By Chris Williams on October 29, 2018.

We sometimes get chirping crickets coming into our house in the fall. They’re usually large and dark in color but lately I’ve been seeing (and hearing) what seems to be a chirping cricket but it’s much lighter in color, almost a yellowish brown with stripes on its head. I’ve actually seen two of them in the enclosed breezeway between our house and garage. Are these something different?

L. V., Boston, MA

If you hadn’t mentioned the chirping, the best guess would have been camel crickets that also move indoors in the fall. However, they don’t chirp and they don’t look as cricket-like with their humped, wingless backs and very long hind legs (see Meet the Camel Cricket…or Spricket). You might be dealing with the less common house crickets instead. They match your description.


House Cricket. Shutterstock.

House crickets (Acheta domesticus) are basically the same size and shape (although more slender) as the dark field crickets you mentioned (see House Crickets vs. Field Crickets). But, house crickets are straw-colored to light brown with three dark bands across the back of the head. They have wings that lay flat on their backs, and long antennae. Like field crickets and camel crickets, house crickets live mostly outside in mulch, wood or debris piles, or heavy vegetation, and near garbage cans or dumpsters.

In the cooler weather of fall, house crickets may move into sheds, garages, or houses seeking warmth and moisture. Interestingly, this is not the only way that house crickets become indoor pests. These easy-to-rear insects are sold live in pet stores as food for lizards, tarantulas, and other caged pets. Sometimes they escape before they can be eaten and…you know the rest of the story.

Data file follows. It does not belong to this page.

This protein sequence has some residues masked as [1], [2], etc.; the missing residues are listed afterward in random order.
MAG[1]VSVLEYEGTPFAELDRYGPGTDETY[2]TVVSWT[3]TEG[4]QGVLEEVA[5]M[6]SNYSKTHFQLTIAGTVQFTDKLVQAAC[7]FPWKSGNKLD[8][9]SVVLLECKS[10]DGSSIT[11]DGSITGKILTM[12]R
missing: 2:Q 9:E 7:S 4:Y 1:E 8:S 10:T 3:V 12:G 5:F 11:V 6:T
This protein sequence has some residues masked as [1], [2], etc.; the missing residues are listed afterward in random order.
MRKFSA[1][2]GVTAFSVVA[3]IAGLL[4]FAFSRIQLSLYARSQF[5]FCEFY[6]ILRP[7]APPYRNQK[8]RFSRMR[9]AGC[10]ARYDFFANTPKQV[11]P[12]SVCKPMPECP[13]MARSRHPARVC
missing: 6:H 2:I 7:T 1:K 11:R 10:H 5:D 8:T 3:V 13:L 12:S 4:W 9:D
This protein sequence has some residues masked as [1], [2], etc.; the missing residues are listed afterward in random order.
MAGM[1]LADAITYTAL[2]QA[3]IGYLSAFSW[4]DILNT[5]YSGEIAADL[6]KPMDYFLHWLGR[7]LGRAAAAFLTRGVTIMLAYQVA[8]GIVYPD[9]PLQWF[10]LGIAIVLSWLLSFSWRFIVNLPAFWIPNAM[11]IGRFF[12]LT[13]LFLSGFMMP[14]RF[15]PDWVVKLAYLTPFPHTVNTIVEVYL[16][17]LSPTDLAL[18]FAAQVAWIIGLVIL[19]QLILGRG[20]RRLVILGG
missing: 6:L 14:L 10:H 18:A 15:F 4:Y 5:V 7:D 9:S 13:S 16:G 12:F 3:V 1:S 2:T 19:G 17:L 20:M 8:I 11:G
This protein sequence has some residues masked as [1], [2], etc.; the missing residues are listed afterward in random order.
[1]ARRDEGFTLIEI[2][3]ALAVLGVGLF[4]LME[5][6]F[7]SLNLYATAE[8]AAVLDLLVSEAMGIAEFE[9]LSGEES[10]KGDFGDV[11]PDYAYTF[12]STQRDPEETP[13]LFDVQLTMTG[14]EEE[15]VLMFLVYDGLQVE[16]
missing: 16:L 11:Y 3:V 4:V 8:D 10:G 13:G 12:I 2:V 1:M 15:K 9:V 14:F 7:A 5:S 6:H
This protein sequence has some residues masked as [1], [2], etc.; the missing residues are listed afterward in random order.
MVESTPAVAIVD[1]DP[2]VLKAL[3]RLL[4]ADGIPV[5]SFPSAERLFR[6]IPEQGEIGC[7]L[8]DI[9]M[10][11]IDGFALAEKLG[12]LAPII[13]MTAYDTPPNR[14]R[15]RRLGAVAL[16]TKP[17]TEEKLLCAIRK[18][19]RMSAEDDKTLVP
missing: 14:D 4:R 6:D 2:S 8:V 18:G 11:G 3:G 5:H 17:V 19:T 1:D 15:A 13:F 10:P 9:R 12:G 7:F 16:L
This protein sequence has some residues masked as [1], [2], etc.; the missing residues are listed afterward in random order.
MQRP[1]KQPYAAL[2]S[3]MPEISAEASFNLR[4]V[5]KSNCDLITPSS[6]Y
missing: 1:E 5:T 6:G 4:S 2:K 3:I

The important difference between house crickets and the other two is that while field crickets and camel crickets don’t survive long in drier, indoor air, the more tolerant house crickets can survive and even reproduce indoors. That’s not a good thing for several reasons:

  • they jump, climb, and fly to lights
  • males chirp both day and night
  • besides feeding on food crumbs, pet food, and dead insects, they can nibble on and cause damage to soiled clothing, linens, woolens, carpets, papers, leather, furs, wood, and rubber items.

House Crickets as reptile food. Shutterstock.

Indoors, house crickets have habits similar to cockroaches, hiding during the day and becoming active at night. They end up in basements or crawlspaces, behind baseboards, under stairwells, in crevices, and in warm, dark sites in kitchens, near fireplaces, in hot water heater closets, or behind appliances.

Since these crickets might become permanent residents of your home, give Colonial Pest a call now for a cricket intervention. We also provide a semi-annual preventative foundation treatment that will help keep crickets and other fall-invading pests out of your home. Ask us about our popular Preventative Maintenance Program for invading pests.

Cleaning up weeds, debris, stacked materials, and heavy mulch around your foundation will eliminate hiding places for crickets and other foundation pests (see How to Keep Outdoor Crickets From Getting Inside). Sealing around doors, windows, and other openings will also help keep crickets out.



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